3 Best Movies to Watch by Ellen Dorrit Petersen

Staff & contributors

This gorgeous Scandinavian movie is based on a true story and stars the ever-reliable Stellan Skarsgard.

He plays the governor of a strict youth correctional facility in Norway in 1915. The arrival of a feared kid kickstarts events that are very famous in Norway but little-known elsewhere: an uprising within the facility that will eventually require the army to get involved. A strong movie with stellar (Stellan) performances.

The Innocents is a Norweigan thriller that follows four kids who discover they have supernatural powers over the summer. They play around and experiment in the woods nearby, but what begins as harmless fun quickly develops into something much more disturbing and sinister.

This unnerving film, a blend of fantasy and horror, doesn't waste time explaining the origins of its mysticism. Instead, it goes straight into action—bending, twisting, and splitting open anything and anyone that gets in its way. This kind of rawness is shocking given the age range of the characters, but it also works to subvert what we've come to expect from kids, youth, and goodness. The Innocents isn't for the faint of heart, but if you can manage some bloody and unhindged scenes, then it's sure worth checking out. Directed by Eskil Vogt, co-writer of critically-acclaimed films like Thelma and The Worst Person in the World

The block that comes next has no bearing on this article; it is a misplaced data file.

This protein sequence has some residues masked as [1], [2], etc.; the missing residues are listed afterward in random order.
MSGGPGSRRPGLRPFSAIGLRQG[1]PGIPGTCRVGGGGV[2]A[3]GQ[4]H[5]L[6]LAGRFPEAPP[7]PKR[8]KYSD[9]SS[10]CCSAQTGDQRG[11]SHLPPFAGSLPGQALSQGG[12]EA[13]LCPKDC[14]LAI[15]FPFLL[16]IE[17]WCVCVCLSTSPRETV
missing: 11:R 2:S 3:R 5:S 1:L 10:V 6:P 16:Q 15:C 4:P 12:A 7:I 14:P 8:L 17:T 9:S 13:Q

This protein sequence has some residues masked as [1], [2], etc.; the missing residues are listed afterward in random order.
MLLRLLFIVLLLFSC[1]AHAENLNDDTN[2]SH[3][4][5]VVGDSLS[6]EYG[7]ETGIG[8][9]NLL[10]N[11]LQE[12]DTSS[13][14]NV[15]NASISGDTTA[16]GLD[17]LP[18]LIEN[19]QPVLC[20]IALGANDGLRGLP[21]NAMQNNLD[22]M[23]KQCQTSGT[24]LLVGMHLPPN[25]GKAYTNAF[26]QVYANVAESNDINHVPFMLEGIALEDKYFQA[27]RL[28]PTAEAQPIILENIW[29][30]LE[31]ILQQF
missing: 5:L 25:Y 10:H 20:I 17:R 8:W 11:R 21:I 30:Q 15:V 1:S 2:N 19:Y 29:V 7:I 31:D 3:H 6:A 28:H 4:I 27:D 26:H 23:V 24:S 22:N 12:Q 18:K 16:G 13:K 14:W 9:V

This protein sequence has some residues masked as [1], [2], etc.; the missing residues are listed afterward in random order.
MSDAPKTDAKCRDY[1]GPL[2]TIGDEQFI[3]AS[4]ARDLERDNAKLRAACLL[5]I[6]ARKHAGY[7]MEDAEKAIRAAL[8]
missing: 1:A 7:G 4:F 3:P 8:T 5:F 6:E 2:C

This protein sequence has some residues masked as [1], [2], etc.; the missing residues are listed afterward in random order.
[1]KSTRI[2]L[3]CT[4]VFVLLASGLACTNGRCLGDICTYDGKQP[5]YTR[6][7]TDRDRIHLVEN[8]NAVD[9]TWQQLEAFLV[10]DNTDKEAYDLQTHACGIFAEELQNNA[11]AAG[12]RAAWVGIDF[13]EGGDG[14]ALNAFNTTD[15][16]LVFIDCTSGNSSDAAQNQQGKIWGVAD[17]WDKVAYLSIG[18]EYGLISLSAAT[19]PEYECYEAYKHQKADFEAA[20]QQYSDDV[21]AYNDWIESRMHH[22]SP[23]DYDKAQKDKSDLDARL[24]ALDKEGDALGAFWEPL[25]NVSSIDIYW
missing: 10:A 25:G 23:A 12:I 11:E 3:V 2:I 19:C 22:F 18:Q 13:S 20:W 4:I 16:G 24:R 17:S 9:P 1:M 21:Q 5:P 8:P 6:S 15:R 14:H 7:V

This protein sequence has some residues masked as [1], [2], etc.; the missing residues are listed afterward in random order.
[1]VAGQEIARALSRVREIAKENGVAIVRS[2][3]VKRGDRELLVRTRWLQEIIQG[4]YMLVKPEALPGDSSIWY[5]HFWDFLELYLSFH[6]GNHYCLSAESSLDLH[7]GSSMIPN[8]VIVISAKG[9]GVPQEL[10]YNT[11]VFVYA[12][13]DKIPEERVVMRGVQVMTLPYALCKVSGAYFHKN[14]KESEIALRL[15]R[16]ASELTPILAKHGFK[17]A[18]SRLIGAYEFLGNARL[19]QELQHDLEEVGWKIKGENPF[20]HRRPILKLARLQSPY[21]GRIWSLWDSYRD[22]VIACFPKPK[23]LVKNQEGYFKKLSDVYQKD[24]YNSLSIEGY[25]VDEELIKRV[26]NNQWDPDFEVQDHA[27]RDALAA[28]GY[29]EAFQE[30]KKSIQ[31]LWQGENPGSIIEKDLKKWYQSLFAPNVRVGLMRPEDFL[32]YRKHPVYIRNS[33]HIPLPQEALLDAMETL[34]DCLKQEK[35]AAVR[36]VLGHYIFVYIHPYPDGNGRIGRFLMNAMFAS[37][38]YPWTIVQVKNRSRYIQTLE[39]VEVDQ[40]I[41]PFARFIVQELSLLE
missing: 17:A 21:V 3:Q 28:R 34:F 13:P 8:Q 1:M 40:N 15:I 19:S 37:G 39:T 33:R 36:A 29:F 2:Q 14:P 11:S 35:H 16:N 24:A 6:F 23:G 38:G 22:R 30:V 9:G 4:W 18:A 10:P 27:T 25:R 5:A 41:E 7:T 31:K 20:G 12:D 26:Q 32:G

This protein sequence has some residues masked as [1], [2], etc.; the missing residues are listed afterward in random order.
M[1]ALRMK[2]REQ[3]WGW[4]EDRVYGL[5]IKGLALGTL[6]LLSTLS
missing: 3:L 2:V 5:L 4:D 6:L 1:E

Much like the 1976 horror classic Carrie, Thelma centers on a young telekinetic woman whose religious upbringing and sexual repression give way to unpredictable moments of fury and rage. When she meets the cool, charismatic Anja, she falls in love immediately, but the wave of emotions that overwhelm her threaten to destabilize not just their budding romance, but other relationships and lives as well. 

Thelma recalls Carrie in other ways too, most notably in the way it uses supernatural elements to allude to female fury and lust, but it also stands on its own as a singular piece of work; the mesmerizing transitions, the slow-burn pace, and the undercurrent of melancholia are all known trademarks of director Joachim Trier. This layering of old and new makes Thelma an intriguing watch, at once recognizable and wholly original.